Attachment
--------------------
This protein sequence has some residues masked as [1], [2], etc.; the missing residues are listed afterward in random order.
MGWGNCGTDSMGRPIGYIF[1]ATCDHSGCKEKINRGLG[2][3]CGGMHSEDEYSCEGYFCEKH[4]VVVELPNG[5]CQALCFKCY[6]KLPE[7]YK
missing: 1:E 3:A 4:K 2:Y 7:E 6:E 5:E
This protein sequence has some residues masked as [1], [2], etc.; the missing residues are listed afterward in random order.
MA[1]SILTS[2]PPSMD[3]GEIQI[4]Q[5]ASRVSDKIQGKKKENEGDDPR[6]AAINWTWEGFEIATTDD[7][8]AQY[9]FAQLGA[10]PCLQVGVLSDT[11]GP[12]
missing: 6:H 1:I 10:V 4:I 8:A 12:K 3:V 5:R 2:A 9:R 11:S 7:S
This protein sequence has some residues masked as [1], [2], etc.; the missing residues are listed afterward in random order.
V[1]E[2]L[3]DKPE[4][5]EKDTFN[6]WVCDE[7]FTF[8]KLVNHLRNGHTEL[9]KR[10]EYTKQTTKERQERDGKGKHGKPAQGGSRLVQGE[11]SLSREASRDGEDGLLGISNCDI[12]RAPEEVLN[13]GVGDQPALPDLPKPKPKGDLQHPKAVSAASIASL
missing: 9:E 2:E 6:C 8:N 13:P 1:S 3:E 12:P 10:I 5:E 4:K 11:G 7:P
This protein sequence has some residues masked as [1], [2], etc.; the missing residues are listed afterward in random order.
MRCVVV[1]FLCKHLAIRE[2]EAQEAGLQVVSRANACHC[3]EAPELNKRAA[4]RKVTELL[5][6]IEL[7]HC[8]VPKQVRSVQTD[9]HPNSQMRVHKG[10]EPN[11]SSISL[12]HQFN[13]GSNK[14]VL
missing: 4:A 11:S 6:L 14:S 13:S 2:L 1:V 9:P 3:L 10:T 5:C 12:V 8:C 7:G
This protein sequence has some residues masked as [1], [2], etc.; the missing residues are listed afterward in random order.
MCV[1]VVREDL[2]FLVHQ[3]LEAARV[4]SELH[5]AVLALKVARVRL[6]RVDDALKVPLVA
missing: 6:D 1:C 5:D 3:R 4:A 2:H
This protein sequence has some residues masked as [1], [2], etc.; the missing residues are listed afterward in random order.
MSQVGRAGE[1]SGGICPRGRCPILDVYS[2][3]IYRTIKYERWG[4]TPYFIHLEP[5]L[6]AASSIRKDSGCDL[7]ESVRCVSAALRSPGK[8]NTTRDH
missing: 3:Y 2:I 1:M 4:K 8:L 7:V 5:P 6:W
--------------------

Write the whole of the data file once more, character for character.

This protein sequence has some residues masked as [1], [2], etc.; the missing residues are listed afterward in random order.
MGWGNCGTDSMGRPIGYIF[1]ATCDHSGCKEKINRGLG[2][3]CGGMHSEDEYSCEGYFCEKH[4]VVVELPNG[5]CQALCFKCY[6]KLPE[7]YK
missing: 1:E 3:A 4:K 2:Y 7:E 6:E 5:E
This protein sequence has some residues masked as [1], [2], etc.; the missing residues are listed afterward in random order.
MA[1]SILTS[2]PPSMD[3]GEIQI[4]Q[5]ASRVSDKIQGKKKENEGDDPR[6]AAINWTWEGFEIATTDD[7][8]AQY[9]FAQLGA[10]PCLQVGVLSDT[11]GP[12]
missing: 6:H 1:I 10:V 4:I 8:A 12:K 3:V 5:R 2:A 9:R 11:S 7:S
This protein sequence has some residues masked as [1], [2], etc.; the missing residues are listed afterward in random order.
V[1]E[2]L[3]DKPE[4][5]EKDTFN[6]WVCDE[7]FTF[8]KLVNHLRNGHTEL[9]KR[10]EYTKQTTKERQERDGKGKHGKPAQGGSRLVQGE[11]SLSREASRDGEDGLLGISNCDI[12]RAPEEVLN[13]GVGDQPALPDLPKPKPKGDLQHPKAVSAASIASL
missing: 9:E 2:E 6:C 8:N 13:P 1:S 3:E 12:P 10:I 5:E 4:K 11:G 7:P
This protein sequence has some residues masked as [1], [2], etc.; the missing residues are listed afterward in random order.
MRCVVV[1]FLCKHLAIRE[2]EAQEAGLQVVSRANACHC[3]EAPELNKRAA[4]RKVTELL[5][6]IEL[7]HC[8]VPKQVRSVQTD[9]HPNSQMRVHKG[10]EPN[11]SSISL[12]HQFN[13]GSNK[14]VL
missing: 4:A 11:S 6:L 14:S 13:S 2:L 1:V 9:P 3:L 10:T 5:C 12:V 8:C 7:G
This protein sequence has some residues masked as [1], [2], etc.; the missing residues are listed afterward in random order.
MCV[1]VVREDL[2]FLVHQ[3]LEAARV[4]SELH[5]AVLALKVARVRL[6]RVDDALKVPLVA
missing: 6:D 1:C 5:D 3:R 4:A 2:H
This protein sequence has some residues masked as [1], [2], etc.; the missing residues are listed afterward in random order.
MSQVGRAGE[1]SGGICPRGRCPILDVYS[2][3]IYRTIKYERWG[4]TPYFIHLEP[5]L[6]AASSIRKDSGCDL[7]ESVRCVSAALRSPGK[8]NTTRDH
missing: 3:Y 2:I 1:M 4:K 8:L 7:V 5:P 6:W